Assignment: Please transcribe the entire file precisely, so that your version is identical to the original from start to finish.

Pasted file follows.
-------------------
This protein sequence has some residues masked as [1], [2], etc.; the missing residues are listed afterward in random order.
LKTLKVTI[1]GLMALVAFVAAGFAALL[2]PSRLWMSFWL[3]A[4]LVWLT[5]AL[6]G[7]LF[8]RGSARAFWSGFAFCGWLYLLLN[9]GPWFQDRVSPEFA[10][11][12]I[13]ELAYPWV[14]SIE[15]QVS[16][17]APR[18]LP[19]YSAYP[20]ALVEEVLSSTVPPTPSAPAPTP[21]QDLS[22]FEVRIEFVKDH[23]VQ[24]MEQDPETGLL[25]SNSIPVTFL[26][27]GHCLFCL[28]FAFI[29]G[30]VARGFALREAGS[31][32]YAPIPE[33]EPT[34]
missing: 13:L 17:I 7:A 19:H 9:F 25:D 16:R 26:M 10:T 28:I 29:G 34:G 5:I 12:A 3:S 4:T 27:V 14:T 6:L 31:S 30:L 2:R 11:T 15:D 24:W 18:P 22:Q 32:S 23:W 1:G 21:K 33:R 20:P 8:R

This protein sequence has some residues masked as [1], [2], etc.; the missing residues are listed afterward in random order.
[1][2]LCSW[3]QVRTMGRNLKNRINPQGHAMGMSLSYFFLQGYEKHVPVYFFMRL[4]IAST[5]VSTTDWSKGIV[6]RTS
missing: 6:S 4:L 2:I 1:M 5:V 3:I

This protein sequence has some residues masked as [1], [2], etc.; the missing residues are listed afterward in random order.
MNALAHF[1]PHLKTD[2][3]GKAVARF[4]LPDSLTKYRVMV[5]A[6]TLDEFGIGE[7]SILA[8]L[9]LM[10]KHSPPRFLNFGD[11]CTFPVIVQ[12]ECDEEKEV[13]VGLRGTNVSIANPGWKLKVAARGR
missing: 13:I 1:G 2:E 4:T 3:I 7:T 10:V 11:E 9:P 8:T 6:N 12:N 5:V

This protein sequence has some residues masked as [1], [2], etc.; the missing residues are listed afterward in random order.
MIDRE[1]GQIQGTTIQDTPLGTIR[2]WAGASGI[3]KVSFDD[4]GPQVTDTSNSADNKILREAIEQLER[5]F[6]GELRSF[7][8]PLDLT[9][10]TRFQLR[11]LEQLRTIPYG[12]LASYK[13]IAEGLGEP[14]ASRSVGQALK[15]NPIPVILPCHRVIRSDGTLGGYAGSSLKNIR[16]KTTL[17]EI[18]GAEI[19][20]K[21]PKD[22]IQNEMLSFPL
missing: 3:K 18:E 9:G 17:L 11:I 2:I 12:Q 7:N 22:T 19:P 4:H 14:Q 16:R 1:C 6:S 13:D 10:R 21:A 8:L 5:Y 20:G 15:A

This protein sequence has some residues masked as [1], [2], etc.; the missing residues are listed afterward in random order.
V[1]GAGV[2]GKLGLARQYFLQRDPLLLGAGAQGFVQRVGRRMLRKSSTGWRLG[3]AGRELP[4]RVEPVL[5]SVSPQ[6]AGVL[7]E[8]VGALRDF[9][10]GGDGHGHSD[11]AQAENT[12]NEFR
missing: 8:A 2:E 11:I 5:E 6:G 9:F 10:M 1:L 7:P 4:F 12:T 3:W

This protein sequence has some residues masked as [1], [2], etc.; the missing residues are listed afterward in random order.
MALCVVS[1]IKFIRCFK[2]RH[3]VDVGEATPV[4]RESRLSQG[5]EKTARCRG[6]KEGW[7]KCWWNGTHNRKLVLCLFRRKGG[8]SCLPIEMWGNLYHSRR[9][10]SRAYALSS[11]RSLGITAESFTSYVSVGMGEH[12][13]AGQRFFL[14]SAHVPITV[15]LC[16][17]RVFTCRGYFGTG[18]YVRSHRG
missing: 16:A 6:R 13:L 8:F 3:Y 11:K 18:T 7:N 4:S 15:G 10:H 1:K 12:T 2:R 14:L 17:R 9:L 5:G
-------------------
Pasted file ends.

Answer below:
This protein sequence has some residues masked as [1], [2], etc.; the missing residues are listed afterward in random order.
LKTLKVTI[1]GLMALVAFVAAGFAALL[2]PSRLWMSFWL[3]A[4]LVWLT[5]AL[6]G[7]LF[8]RGSARAFWSGFAFCGWLYLLLN[9]GPWFQDRVSPEFA[10][11][12]I[13]ELAYPWV[14]SIE[15]QVS[16][17]APR[18]LP[19]YSAYP[20]ALVEEVLSSTVPPTPSAPAPTP[21]QDLS[22]FEVRIEFVKDH[23]VQ[24]MEQDPETGLL[25]SNSIPVTFL[26][27]GHCLFCL[28]FAFI[29]G[30]VARGFALREAGS[31][32]YAPIPE[33]EPT[34]
missing: 13:L 17:I 7:A 19:H 9:F 25:D 16:R 26:M 10:T 28:I 29:G 34:G 5:I 12:A 3:S 4:T 27:V 14:T 6:L 31:S 30:L 2:R 11:T 15:D 24:W 18:P 22:Q 32:S 23:W 1:G 21:K 33:R 20:P 8:R

This protein sequence has some residues masked as [1], [2], etc.; the missing residues are listed afterward in random order.
[1][2]LCSW[3]QVRTMGRNLKNRINPQGHAMGMSLSYFFLQGYEKHVPVYFFMRL[4]IAST[5]VSTTDWSKGIV[6]RTS
missing: 6:S 4:L 2:I 1:M 5:V 3:I

This protein sequence has some residues masked as [1], [2], etc.; the missing residues are listed afterward in random order.
MNALAHF[1]PHLKTD[2][3]GKAVARF[4]LPDSLTKYRVMV[5]A[6]TLDEFGIGE[7]SILA[8]L[9]LM[10]KHSPPRFLNFGD[11]CTFPVIVQ[12]ECDEEKEV[13]VGLRGTNVSIANPGWKLKVAARGR
missing: 13:I 1:G 2:E 4:T 3:I 7:T 10:V 11:E 9:P 8:T 6:N 12:N 5:V

This protein sequence has some residues masked as [1], [2], etc.; the missing residues are listed afterward in random order.
MIDRE[1]GQIQGTTIQDTPLGTIR[2]WAGASGI[3]KVSFDD[4]GPQVTDTSNSADNKILREAIEQLER[5]F[6]GELRSF[7][8]PLDLT[9][10]TRFQLR[11]LEQLRTIPYG[12]LASYK[13]IAEGLGEP[14]ASRSVGQALK[15]NPIPVILPCHRVIRSDGTLGGYAGSSLKNIR[16]KTTL[17]EI[18]GAEI[19][20]K[21]PKD[22]IQNEMLSFPL
missing: 3:K 18:E 9:G 17:L 11:I 2:I 12:Q 7:N 22:T 19:P 4:H 14:Q 16:R 1:C 6:S 13:D 10:R 21:A 8:L 5:Y 20:G 15:A

This protein sequence has some residues masked as [1], [2], etc.; the missing residues are listed afterward in random order.
V[1]GAGV[2]GKLGLARQYFLQRDPLLLGAGAQGFVQRVGRRMLRKSSTGWRLG[3]AGRELP[4]RVEPVL[5]SVSPQ[6]AGVL[7]E[8]VGALRDF[9][10]GGDGHGHSD[11]AQAENT[12]NEFR
missing: 8:A 2:E 11:I 5:E 6:G 9:F 10:M 1:L 7:P 4:F 12:T 3:W

This protein sequence has some residues masked as [1], [2], etc.; the missing residues are listed afterward in random order.
MALCVVS[1]IKFIRCFK[2]RH[3]VDVGEATPV[4]RESRLSQG[5]EKTARCRG[6]KEGW[7]KCWWNGTHNRKLVLCLFRRKGG[8]SCLPIEMWGNLYHSRR[9][10]SRAYALSS[11]RSLGITAESFTSYVSVGMGEH[12][13]AGQRFFL[14]SAHVPITV[15]LC[16][17]RVFTCRGYFGTG[18]YVRSHRG
missing: 16:A 6:R 13:L 8:F 3:Y 11:K 18:T 7:N 4:S 15:G 10:H 1:K 12:T 2:R 14:L 17:R 9:L 5:G